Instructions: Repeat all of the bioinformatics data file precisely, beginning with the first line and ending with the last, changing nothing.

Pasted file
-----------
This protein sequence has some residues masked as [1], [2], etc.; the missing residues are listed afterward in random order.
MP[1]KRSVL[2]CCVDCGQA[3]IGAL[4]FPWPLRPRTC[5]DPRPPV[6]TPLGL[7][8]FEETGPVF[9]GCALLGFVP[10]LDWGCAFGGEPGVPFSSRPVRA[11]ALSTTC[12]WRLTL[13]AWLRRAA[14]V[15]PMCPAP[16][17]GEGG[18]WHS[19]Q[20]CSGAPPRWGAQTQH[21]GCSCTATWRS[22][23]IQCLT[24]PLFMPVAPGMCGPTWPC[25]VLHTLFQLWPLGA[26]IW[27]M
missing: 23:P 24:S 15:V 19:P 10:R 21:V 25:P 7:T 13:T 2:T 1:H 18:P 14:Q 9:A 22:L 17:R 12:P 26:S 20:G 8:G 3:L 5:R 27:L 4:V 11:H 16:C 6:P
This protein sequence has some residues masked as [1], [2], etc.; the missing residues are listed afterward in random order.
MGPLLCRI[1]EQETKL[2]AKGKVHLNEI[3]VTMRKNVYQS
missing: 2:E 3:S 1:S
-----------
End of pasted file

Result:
This protein sequence has some residues masked as [1], [2], etc.; the missing residues are listed afterward in random order.
MP[1]KRSVL[2]CCVDCGQA[3]IGAL[4]FPWPLRPRTC[5]DPRPPV[6]TPLGL[7][8]FEETGPVF[9]GCALLGFVP[10]LDWGCAFGGEPGVPFSSRPVRA[11]ALSTTC[12]WRLTL[13]AWLRRAA[14]V[15]PMCPAP[16][17]GEGG[18]WHS[19]Q[20]CSGAPPRWGAQTQH[21]GCSCTATWRS[22][23]IQCLT[24]PLFMPVAPGMCGPTWPC[25]VLHTLFQLWPLGA[26]IW[27]M
missing: 23:P 24:S 15:V 19:P 10:R 21:V 25:P 7:T 13:T 2:T 1:H 18:P 14:Q 9:A 22:L 17:R 12:P 26:S 20:G 8:G 3:L 5:R 27:L 4:V 11:H 16:C 6:P
This protein sequence has some residues masked as [1], [2], etc.; the missing residues are listed afterward in random order.
MGPLLCRI[1]EQETKL[2]AKGKVHLNEI[3]VTMRKNVYQS
missing: 2:E 3:S 1:S